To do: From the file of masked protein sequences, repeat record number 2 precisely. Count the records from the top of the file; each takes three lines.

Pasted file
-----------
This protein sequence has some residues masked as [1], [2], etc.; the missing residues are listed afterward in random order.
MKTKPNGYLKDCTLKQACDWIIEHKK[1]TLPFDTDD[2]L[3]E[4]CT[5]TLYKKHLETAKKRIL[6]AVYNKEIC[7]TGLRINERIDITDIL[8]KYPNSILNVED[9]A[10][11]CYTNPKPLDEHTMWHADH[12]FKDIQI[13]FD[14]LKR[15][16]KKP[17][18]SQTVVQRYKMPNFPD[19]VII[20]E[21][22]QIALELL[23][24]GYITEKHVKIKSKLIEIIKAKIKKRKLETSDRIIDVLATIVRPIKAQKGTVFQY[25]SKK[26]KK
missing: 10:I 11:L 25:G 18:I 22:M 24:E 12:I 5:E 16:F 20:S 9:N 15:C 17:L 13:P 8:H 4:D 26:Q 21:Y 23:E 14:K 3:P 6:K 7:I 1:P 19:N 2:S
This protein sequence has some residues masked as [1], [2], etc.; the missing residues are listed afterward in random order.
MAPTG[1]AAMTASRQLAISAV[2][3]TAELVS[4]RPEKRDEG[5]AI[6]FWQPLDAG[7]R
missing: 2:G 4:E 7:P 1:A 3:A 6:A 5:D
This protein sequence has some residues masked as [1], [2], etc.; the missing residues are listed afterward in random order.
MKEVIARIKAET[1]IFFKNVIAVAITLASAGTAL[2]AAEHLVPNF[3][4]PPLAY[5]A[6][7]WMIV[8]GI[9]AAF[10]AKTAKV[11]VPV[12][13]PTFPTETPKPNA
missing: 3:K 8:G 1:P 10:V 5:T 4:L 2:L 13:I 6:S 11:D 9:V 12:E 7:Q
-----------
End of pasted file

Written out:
This protein sequence has some residues masked as [1], [2], etc.; the missing residues are listed afterward in random order.
MAPTG[1]AAMTASRQLAISAV[2][3]TAELVS[4]RPEKRDEG[5]AI[6]FWQPLDAG[7]R
missing: 2:G 4:E 7:P 1:A 3:A 6:A 5:D